10. 10. Archimedes 287 - 212 B.C.E. He was a Greek mathematician with an interest in applied geometry. He used geometry to invent war machines & other engineering devices. His discoveries include:  The theory of buoyancy – He exclaimed “Eureka!” (“I’ve found it!” in Greek) when he realized it.  The law of the lever  The Archimedean screw
  11. 11. The Archimedean Screw
  12. 12. Modern applications of the Archimedean Screw
  13. 13. The Three Most Famous Socratic Philosophers Socrates Plato Aristotle
  14. 14. Socrates 469 - 399 B.C.E. He was a critic of the Sophists’ didactic method of teaching, which took a lecture- based approach. Instead, he encouraged his students to think about & respond to his lectures. This conversational approach based on reason & logic is called the dialectic method. Socrates was such a believer in the power of speech that he left no written records of his own ideas. His dialectic method was popular among the youth, but earned him the nickname “The Gadfly in Athens” among the powers that be. Aggravated, they placed him on trial for impiety & corrupting the youth. He was convicted & executed in 399 B.C.E. by drinking poison hemlock.
  15. 15. Socrates469 - 399 B.C.E.
  16. 16. Socrates469 - 399 B.C.E.  “The unexamined life is not worth living.” - Socrates  He also formulated the Socratic Method.  Socratic Method: I. Admit ignorance. II. Never rely on tradition. III. Continuously question. IV. Formulate your own opinions. V. Test your opinions with others.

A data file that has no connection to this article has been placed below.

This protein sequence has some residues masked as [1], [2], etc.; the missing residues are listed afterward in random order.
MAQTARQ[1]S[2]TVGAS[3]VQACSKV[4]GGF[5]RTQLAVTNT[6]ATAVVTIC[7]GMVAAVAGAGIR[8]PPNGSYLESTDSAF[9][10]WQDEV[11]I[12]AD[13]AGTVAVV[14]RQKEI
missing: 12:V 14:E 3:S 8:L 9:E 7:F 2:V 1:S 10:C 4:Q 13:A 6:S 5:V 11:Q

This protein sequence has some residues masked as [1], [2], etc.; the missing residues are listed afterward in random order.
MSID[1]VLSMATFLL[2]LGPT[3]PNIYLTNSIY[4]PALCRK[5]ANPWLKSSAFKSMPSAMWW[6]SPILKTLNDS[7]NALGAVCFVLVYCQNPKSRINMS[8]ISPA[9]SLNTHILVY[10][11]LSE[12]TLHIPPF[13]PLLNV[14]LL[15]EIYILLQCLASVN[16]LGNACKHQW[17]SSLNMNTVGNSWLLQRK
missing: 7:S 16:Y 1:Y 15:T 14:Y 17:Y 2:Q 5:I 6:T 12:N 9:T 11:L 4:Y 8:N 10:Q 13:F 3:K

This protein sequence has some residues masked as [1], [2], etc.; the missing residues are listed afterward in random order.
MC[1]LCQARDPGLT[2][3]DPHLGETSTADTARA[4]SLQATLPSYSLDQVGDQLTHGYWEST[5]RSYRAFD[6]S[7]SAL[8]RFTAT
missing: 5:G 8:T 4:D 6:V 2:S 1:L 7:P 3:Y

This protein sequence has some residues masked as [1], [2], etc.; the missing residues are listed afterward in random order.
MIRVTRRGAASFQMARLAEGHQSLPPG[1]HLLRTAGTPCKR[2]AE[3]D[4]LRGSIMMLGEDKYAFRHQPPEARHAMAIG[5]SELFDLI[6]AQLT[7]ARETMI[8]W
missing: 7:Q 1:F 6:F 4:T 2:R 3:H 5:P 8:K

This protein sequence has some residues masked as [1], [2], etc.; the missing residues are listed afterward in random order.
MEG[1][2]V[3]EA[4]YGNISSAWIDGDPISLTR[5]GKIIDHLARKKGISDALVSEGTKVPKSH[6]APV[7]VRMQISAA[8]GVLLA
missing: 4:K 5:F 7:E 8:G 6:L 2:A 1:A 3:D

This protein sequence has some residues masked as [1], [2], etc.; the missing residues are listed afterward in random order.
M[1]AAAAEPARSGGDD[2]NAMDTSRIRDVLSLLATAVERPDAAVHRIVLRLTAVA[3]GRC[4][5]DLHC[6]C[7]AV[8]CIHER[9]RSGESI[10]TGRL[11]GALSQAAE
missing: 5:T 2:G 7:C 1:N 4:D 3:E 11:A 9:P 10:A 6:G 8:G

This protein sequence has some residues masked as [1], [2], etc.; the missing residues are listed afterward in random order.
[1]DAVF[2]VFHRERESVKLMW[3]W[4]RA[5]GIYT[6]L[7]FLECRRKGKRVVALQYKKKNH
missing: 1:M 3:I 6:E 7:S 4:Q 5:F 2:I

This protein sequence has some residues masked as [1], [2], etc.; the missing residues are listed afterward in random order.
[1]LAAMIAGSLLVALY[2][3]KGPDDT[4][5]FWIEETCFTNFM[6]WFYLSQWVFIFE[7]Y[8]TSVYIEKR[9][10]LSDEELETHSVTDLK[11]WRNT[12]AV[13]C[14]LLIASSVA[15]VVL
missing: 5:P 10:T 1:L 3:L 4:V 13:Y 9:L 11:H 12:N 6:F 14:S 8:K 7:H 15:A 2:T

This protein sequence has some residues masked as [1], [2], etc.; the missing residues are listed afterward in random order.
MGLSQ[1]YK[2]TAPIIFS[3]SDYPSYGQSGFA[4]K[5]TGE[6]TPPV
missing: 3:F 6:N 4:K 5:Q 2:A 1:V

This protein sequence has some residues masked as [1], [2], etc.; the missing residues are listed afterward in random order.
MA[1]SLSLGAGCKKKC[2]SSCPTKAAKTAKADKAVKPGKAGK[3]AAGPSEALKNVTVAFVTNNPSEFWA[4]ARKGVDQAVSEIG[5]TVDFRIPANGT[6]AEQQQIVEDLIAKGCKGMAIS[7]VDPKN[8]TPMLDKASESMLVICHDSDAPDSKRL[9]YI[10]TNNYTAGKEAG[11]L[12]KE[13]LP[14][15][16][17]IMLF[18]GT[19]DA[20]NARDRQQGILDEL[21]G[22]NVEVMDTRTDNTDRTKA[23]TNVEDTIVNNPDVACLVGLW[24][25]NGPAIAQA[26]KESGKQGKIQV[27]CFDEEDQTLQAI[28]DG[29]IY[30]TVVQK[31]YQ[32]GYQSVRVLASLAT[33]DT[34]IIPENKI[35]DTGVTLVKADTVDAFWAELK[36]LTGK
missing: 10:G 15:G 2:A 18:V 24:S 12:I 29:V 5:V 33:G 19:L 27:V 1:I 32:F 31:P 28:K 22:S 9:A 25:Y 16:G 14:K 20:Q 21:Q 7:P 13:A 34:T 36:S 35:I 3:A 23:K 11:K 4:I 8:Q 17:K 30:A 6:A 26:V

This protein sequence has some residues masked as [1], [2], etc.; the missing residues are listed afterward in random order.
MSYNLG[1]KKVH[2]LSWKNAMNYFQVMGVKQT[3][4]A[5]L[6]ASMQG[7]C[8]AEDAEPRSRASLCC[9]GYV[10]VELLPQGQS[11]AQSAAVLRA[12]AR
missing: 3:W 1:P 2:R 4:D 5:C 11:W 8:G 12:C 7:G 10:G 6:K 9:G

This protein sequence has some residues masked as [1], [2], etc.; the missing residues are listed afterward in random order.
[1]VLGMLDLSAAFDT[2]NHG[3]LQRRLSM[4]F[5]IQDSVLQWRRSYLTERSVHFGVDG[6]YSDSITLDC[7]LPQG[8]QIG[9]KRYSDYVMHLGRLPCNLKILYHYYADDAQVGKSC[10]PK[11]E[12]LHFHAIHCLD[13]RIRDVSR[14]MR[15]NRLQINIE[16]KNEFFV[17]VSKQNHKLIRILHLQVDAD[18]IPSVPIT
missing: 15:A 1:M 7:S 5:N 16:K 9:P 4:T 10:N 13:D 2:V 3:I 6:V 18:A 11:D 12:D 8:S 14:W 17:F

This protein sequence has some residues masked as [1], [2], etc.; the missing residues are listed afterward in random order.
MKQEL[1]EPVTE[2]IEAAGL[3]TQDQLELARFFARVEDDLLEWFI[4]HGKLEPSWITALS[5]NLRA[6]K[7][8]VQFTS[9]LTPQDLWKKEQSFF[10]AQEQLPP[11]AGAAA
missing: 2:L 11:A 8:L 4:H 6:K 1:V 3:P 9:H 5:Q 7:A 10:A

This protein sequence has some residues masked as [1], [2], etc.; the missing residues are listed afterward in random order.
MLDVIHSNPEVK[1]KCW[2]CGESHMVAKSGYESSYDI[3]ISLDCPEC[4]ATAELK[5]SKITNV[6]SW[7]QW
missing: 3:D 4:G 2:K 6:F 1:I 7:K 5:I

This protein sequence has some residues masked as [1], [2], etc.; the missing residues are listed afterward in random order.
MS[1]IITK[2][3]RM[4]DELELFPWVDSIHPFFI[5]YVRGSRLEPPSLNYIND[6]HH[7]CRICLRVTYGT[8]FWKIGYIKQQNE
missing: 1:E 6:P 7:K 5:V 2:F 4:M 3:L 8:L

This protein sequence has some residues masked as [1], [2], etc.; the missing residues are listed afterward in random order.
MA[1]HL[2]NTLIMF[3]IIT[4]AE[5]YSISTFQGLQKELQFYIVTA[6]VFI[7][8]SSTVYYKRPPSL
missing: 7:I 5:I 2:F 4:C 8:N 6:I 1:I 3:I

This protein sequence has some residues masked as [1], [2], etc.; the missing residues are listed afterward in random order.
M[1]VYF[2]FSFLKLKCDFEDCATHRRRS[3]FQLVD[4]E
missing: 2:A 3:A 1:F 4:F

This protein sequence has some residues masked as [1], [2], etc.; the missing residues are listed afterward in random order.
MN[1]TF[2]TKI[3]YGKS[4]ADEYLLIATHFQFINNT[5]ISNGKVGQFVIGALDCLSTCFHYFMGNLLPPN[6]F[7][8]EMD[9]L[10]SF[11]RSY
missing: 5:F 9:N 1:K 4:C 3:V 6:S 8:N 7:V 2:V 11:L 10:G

17. 17. Socrates 469 - 399 B.C.E. Socrates’ dialectic method was a departure from earlier philosophers’ approaches. Earlier philosophers were interested in the nature of the universe and basic elements, whereas Socrates sought to discover the meaning of existence. Socrates’ approach was more rigorous, required more of his students, and was the forerunner of logic. His most famous student was Plato.
  18. 18. Plato 427 - 347 B.C.E. Most importantly, from a historical standpoint, Plato preserved & perpetuated the work of Socrates by writing it all down. As a result, he is the most important source of information on Socrates. He also founded the Academy – the first dedicated higher learning institution in the Western world - in Athens. He famously wrote conversationally-formatted books called dialogues.
  19. 19. Plato427 - 347 B.C.E.  Many of his dialogues had the concept of Universal Forms – definitions of intangible ideas like beauty or truth - as a recurring theme.  Today, most regard his work, The Republic – as his most important dialogue (it outlines a modern representative democratic government’s structure).  He famously stated that “Those things which are beautiful are also difficult.”  His most famous student was Aristotle.
  20. 20. Aristotle 384 - 322 B.C.E. As Plato’s most famous student, Aristotle became the private tutor of Alexander the Great (the Macedonian king who would conquer the entire known world by 323 B.C.E.). Significantly, Aristotle developed logic (organized and rational thought & analysis) as an independent field of study. He also devised a complex system of classification used in biology called taxonomy.
  21. 21. Aristotle 384 - 322 B.C.E.  Aristotle is also remembered for his views on government.  He believed there were 3 Good Governments:  Monarchy  Aristocracy  Democracy  And 3 Bad Governments:  Tyranny  Oligarchy  Mob Rule  “All things in moderation”  “Man is by nature a political animal.”
  22. 22. tEélos